Monday, November 23, 2020

#328 / Our Problem Isn't Just Donald J. Trump


I think it would be fair to consider this blog posting as a follow-up to my blog posting yesterday

At just about the same time I was reading what the Brookings Institution has to say about the economic disparities that are associated with the voting patterns we saw in our last presidential election, I read an article in Quillette that was titled, "America Has Serious Problems. It’s Time to Stop Blaming Them on ‘Trumpism.’" Here is a sample from the article, to give you the gist: 

Quillette is not an American media outlet. Insofar as we’ve offered commentary on Donald Trump and the 2020 election, our editorial focus has been aimed at the social, cultural, technological, and academic factors that lie upstream from electoral politics more generally. To the extent our writers embrace any political agenda, they typically have opposed the centrifugal forces that are acting on western democracies—including both crude populism on the Right, and anti-liberal doctrines of race and gender on the Left. What we have observed, time and again, is that these two forces feed off each other. And to the extent anything called “Trumpism” actually exists, it will only be nourished by liberals’ insistence that the president’s appeal is rooted solely, or even primarily, in “white supremacy.” Trump rose to power on the idea that the “elites” despise the values and concerns of ordinary citizens. Even as his presidency enters its twilight, those same elites seem intent on vindicating his thesis.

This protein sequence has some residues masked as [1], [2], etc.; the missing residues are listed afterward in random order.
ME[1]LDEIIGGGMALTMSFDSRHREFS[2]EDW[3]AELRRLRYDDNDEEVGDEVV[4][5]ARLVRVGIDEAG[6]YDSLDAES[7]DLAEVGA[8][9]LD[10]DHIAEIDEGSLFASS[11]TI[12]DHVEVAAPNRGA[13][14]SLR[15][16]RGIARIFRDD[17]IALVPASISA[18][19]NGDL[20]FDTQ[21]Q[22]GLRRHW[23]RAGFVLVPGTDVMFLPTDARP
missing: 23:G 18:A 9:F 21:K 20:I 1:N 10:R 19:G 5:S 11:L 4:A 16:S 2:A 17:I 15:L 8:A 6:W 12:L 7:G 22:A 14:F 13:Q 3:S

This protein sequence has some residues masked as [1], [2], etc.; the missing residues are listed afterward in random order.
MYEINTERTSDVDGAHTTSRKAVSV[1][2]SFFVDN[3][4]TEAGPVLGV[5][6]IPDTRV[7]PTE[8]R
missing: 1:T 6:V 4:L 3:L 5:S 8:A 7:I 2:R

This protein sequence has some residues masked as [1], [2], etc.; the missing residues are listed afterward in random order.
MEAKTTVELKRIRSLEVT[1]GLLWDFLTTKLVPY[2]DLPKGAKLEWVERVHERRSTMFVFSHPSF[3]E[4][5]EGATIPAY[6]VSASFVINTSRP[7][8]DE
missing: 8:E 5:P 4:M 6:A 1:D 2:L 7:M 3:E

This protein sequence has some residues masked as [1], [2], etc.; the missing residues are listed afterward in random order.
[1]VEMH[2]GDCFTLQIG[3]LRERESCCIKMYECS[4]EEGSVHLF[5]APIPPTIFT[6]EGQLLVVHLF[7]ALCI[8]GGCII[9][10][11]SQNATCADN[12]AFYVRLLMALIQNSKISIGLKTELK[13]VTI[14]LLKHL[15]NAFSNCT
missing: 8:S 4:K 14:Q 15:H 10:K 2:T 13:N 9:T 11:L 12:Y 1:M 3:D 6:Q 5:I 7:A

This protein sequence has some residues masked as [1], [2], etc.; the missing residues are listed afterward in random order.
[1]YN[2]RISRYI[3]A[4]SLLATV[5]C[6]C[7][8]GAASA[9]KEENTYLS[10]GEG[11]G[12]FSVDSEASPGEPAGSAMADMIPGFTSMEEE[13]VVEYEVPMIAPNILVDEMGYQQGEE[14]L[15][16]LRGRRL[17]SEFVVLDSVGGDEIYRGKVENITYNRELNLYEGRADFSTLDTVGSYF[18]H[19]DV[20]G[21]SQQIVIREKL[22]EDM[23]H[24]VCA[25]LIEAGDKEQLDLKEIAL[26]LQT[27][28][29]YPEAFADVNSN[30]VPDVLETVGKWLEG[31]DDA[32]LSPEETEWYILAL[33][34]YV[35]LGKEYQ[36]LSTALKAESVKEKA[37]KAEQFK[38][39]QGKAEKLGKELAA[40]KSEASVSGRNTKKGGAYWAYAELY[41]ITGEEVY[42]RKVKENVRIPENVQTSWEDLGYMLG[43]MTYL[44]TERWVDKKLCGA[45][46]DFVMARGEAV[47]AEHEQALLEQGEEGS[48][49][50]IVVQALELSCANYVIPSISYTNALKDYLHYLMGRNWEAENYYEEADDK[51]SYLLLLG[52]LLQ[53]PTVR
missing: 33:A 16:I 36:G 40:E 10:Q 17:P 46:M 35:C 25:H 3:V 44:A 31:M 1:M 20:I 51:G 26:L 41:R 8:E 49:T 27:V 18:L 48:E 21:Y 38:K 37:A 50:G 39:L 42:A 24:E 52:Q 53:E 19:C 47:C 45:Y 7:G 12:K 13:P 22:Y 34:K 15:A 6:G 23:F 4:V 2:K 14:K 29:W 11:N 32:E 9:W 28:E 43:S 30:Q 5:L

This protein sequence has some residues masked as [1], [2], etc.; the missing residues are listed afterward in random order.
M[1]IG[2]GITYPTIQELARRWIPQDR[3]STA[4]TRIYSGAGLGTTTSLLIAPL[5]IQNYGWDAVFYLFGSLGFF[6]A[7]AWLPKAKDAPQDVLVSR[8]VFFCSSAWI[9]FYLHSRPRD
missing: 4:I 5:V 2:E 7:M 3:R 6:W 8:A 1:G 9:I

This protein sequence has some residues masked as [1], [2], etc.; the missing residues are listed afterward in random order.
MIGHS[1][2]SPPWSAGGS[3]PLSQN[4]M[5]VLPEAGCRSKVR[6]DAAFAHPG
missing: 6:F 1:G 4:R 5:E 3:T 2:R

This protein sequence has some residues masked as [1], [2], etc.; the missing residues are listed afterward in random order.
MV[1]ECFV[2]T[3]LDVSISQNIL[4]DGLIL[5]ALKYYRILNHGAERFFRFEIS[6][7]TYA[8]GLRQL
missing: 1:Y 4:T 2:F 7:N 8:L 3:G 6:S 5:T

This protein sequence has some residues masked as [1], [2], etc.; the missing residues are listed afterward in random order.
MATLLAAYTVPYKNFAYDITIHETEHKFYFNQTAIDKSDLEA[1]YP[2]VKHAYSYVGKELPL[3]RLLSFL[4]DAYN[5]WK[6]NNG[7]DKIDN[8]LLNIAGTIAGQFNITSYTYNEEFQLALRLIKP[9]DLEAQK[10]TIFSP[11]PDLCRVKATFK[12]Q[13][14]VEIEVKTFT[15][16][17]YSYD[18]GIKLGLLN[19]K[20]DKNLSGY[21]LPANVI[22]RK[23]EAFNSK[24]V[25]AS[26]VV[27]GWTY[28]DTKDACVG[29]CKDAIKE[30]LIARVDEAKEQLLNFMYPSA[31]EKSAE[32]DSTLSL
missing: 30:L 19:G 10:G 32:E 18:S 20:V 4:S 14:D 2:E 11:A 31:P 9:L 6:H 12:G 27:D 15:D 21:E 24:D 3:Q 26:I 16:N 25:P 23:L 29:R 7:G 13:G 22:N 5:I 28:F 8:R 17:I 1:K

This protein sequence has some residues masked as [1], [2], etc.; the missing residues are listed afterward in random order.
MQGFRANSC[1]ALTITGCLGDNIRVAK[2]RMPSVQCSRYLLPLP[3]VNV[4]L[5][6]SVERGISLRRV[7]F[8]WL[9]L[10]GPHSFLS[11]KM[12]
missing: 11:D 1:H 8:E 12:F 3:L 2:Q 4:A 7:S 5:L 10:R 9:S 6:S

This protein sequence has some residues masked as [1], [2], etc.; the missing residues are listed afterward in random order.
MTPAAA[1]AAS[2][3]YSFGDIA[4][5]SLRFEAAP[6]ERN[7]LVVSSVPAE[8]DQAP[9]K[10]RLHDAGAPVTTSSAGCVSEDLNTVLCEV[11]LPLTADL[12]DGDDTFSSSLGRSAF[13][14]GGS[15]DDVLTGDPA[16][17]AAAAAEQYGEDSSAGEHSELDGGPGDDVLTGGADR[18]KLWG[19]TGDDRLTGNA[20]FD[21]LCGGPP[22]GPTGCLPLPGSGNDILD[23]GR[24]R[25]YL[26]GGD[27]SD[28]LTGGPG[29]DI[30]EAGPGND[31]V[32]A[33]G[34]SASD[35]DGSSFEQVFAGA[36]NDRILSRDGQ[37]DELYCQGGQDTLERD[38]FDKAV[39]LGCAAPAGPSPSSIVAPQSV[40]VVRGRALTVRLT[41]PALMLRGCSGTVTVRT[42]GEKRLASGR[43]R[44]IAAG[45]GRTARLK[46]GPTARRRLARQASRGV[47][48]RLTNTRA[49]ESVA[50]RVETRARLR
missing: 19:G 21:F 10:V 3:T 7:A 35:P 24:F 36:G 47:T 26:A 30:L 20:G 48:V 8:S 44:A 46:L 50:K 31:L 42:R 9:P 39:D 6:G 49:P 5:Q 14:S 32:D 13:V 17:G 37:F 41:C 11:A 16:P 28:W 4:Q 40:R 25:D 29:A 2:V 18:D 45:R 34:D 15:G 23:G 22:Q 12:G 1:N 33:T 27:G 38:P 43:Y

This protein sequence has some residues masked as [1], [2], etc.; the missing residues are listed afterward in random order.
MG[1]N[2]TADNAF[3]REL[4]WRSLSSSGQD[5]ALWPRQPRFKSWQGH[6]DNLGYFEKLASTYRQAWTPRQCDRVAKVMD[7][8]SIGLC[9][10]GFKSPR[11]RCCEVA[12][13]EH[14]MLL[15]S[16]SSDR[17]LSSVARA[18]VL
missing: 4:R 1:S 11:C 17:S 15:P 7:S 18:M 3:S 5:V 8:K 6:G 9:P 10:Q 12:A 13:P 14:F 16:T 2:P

Most of my friends and associates happen to be living, as I am, in one of those fewer than 500 counties that have, collectively, been producing 70% of our Gross Domestic Product. Our situation can be contrasted with those persons living in one of those many more numerous counties that have, in total, produced only 30% of our GDP. I do think it's fair to label the more fortunate of us as "elites." That is not a pretty word, admittedly, and Quillette doesn't try to soften the blow:

It is always tempting to portray one’s political opponents as consumed by some inveterate flaw or social contaminant that marks them as fallen creatures. This is a pattern that plays out on both sides of the political spectrum. And Trump himself often has demagogued whole swathes of America, sometimes lapsing into genuinely hateful language and bald-faced conspiracy theories. But ... as much as Trump enabled the worst qualities of nativist conservatives, he also brought out the most condescending and intellectually lazy tendencies of well-educated liberals. As economist Jeff Rubin recently noted, the ostensibly progressive rhetoric of upper middle class knowledge workers now bears little relevance to the hardships of impoverished Americans—of whatever race. And so pretending that America can simply be healed by curing some fictional disease called Trumpism isn’t just wrong, it’s counterproductive, because as we are already seeing, these rites of political exorcism inevitably will mean doubling down on race hustling and hashtag hectoring instead of actually addressing the problems that led to the rise of Trump ...


The Quillette article goes on to elaborate upon this theme. You are definitely invited to read it in its entirety. It is rather unsparing in its critique, and I think it makes a pretty good point.

Solidarity is what is called for now, and maintaining attitudes that can be characterized as "elitist" is not going to help. Let's hope our president-elect can help get us - all of us - to where we need to be!

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